Consumers using E85 in favor of gasoline often cite environmental reasons for their choice, having been sold on the idea that ethanol is a cleaner fuel that produces less greenhouse gases than gasoline. A look at the reaction stoichiometry (remember balancing reactions in chemistry class?) can quantify just how much CO2 is produced. Per gallon, the combustion of ethanol produces about 12.6 pounds of carbon dioxide. The combustion of one gallon of octane produces about 18.1 pounds of carbon dioxide.

When comparing gallons to gallons, ethanol comes out on top as the clear victor in the carbon dioxide emissions test, which is just one component in the overall greenhouse gas emissions consideration. The grander view of the situation, however, should take into account how the amount of CO2 produced relates with the amount of energy produced because emitting less carbon dioxide per gallon does little help for the environment if more gallons need to be used to travel the same distance. When all of the calculations are combined, the amount of carbon dioxide generated by ethanol per kilojoule of energy generated is within 5% of that for gasoline.

The takeaway
The more important consideration than the chemistry behind the fuels is how the general population chooses to interpret the chemistry. A portion would undoubtedly cite the chemistry as a reason why gasoline remains superior to ethanol while a different portion would argue that the chemistry shows ethanol is a reasonable substitute for gasoline that supports the goal of American energy independence. In either case, the nation's largest ethanol producers have little to worry about in terms of a mass revolt against their fuel.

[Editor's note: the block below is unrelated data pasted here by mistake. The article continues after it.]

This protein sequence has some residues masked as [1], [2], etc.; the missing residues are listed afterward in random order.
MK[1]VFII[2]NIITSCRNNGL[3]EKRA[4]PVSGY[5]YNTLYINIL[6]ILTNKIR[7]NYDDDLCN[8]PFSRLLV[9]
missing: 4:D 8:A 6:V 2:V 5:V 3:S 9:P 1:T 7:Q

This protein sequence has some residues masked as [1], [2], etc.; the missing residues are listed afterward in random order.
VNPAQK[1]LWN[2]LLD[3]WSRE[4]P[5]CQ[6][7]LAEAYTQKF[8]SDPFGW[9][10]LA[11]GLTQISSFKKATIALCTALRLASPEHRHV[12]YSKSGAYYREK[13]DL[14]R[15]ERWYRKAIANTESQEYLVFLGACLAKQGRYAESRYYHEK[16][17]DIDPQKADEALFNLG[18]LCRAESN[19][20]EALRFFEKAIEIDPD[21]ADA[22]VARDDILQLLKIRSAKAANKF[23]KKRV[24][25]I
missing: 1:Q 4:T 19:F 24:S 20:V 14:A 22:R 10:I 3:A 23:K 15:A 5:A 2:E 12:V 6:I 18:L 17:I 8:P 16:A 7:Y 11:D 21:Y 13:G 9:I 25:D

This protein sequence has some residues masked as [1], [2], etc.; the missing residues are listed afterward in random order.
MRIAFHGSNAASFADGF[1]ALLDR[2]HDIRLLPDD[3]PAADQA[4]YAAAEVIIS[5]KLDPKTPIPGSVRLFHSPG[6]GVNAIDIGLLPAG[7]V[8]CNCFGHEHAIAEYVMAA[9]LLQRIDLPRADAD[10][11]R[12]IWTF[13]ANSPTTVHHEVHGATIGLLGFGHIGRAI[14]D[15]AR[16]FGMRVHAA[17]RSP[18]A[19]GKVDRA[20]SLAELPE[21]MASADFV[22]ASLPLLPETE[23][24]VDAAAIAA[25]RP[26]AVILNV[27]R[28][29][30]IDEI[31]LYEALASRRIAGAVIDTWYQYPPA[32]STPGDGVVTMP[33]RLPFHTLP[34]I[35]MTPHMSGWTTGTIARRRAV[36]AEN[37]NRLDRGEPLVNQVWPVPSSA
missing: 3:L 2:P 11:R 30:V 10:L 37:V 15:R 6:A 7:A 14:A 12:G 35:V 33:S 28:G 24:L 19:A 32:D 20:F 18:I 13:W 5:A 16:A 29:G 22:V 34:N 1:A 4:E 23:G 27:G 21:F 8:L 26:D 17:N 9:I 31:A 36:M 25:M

Regardless of the energetics, America has accepted ethanol as a viable blending component for gasoline. Even the American Petroleum Institute has accepted ethanol as a part of America's energy future, and they have gone so far as to conduct initial research suggesting the safety and effectiveness of increasing the ethanol blend limit from 10% to 12%. As for my students and the rest of the American public, very few will actively seek out higher ethanol blends while the vast majority remains content filling their gas tanks with whatever is cheapest and most readily available at the pump.

3 stock picks to ride America's energy bonanza
Record oil and natural gas production is revolutionizing the United States' energy position. Finding the right plays while historic amounts of capital expenditures are flooding the industry will pad your investment nest egg. For this reason, the Motley Fool is offering a look at three energy companies using a small IRS "loophole" to help line investor pockets. Learn this strategy, and the energy companies taking advantage, in our special report "The IRS Is Daring You To Make This Energy Investment." Don't miss out on this timely opportunity; click here to access your report -- it's absolutely free. 

 

Shamus Funk has no position in any stocks mentioned. The Motley Fool recommends Chevron. Try any of our Foolish newsletter services free for 30 days. We Fools may not all hold the same opinions, but we all believe that considering a diverse range of insights makes us better investors. The Motley Fool has a disclosure policy.

1 Key Step to Get Rich

Our mission at The Motley Fool is to help the world invest better. Whether that’s helping people overcome their fear of stocks all the way to offering clear and successful guidance on complicated-sounding options trades, we can help.

Feb 1, 2016 at 4:54PM

To be perfectly clear, this is not a get-rich action that my Foolish colleagues and I came up with. But we wouldn't argue with the approach.

A 2015 Business Insider article titled, "11 websites to bookmark if you want to get rich" rated The Motley Fool as the #1 place online to get smarter about investing.